A responsible approach to AI in construction

by BIM Academy | April 05, 2024 |  4 min read

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Artificial Intelligence (AI) offers new and unique ways of working across the construction industry, however it also brings with it significant new risks. The journey towards responsible AI is complex, but not impossible!

In the past 12 months alone, the interest, enthusiasm and adoption of AI in construction has intensified and with it brings significant concern to many on its use, application and longevity. While many stakeholders are excited to harness the power of this new technology to improve the design, build and operate process of our assets, many also have important questions about ethics, data and regulation.

However, for many organisations these questions can be addressed by implementing a comprehensive approach to AI responsibility. A robust approach that must include assigning proper roles and responsibilities, as well as measures for testing, monitoring and reviewing.

Artificial Intelligence and Ethics

It is recommended organisations supplement existing digital construction approaches with new practices that address the unique abilities of AI systems. Data governance and management practices will need to cover new security, privacy and ownership challenges. People/roles will need to be accountable to effectively monitor new AI systems and how they are used. This could include appointing a chief AI Ethics Officer or perhaps an AI Ethics Team.

As we witness the rise in humans and machines working together, the risks and challenges related to AI ethics become even more apparent. There is no denying that AI is changing the way we work, but there are ways to ensure it is working responsibility as well as effectively.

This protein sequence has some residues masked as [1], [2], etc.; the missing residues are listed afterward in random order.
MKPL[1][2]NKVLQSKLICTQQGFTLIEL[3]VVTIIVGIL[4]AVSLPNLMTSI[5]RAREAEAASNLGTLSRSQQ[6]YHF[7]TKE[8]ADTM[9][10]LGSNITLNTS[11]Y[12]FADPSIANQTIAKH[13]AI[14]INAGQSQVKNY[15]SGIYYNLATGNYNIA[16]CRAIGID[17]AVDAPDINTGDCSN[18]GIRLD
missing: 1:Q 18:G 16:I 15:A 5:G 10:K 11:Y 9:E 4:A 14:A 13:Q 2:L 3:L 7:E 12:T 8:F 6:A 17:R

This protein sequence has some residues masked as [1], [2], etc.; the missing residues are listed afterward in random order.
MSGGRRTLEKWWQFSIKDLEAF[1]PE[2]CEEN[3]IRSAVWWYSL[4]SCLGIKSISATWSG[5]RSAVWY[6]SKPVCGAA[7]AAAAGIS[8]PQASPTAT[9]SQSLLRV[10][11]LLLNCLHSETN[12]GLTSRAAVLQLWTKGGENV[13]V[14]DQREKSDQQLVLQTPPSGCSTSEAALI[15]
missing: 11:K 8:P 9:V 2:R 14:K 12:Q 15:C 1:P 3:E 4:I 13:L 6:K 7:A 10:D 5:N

Examples of AI ethics include data transparency and responsibility, data privacy, fairness, environmental sustainability, accountability, trust and correct use (or misuse) of technology. 

While the subject of AI continues to attract more and more attention, many researchers are not concerned with the idea of AI surpassing human intelligence in the near or immediate future. This is also referred to as superintelligence – a hypothetical software based AI system with an intellectual scope beyond human intelligence. Having robust AI ethics in place will go a long way in addressing concerns on the use of AI on construction projects.

Artificial Intelligence and Construction 

While many in the construction industry see AI as a potential threat to current employment roles through the automation of certain tasks, it can also create new opportunities for employment. If we consider the use of AI, there is a need for a new skillset, roles that require expertise in AI implementation, further understanding of data needed to fuel AI, and the operations and management of new AI technology, it is predicted these roles will soon be in demand.

As with any technological advancement, it is essential for organisations to adapt to the changing landscape and upskill or reskill as needed.

Artificial Intelligence and Regulation

As yet, there is no universal legislation that regulates AI practices, but many countries are working to develop and implement them locally. Some pieces of AI regulation are in place today, with many more forthcoming. Many organisations are creating their own ethics frameworks to govern their own use of AI.

The Institute of Engineering and Technology for example is working to ensure AI is used safely and to help prevent incidents from occurring and says this is fundamental to maintaining public trust, which underpins the economic and social benefits AI can bring. With IBM setting out a clear definition of establishing principles for AI ethics which addresses concerns over privacy and job security.

AI in construction continues to grow at a rapid pace and it’s uses are vast and still expanding. AI is indeed a positive tool for the construction industry and used correctly, and ethically, can be an industry game changer.

To learn more about AI in construction, contact BIM Academy Senior Digital Consultant, Murillo Piazzi at [email protected].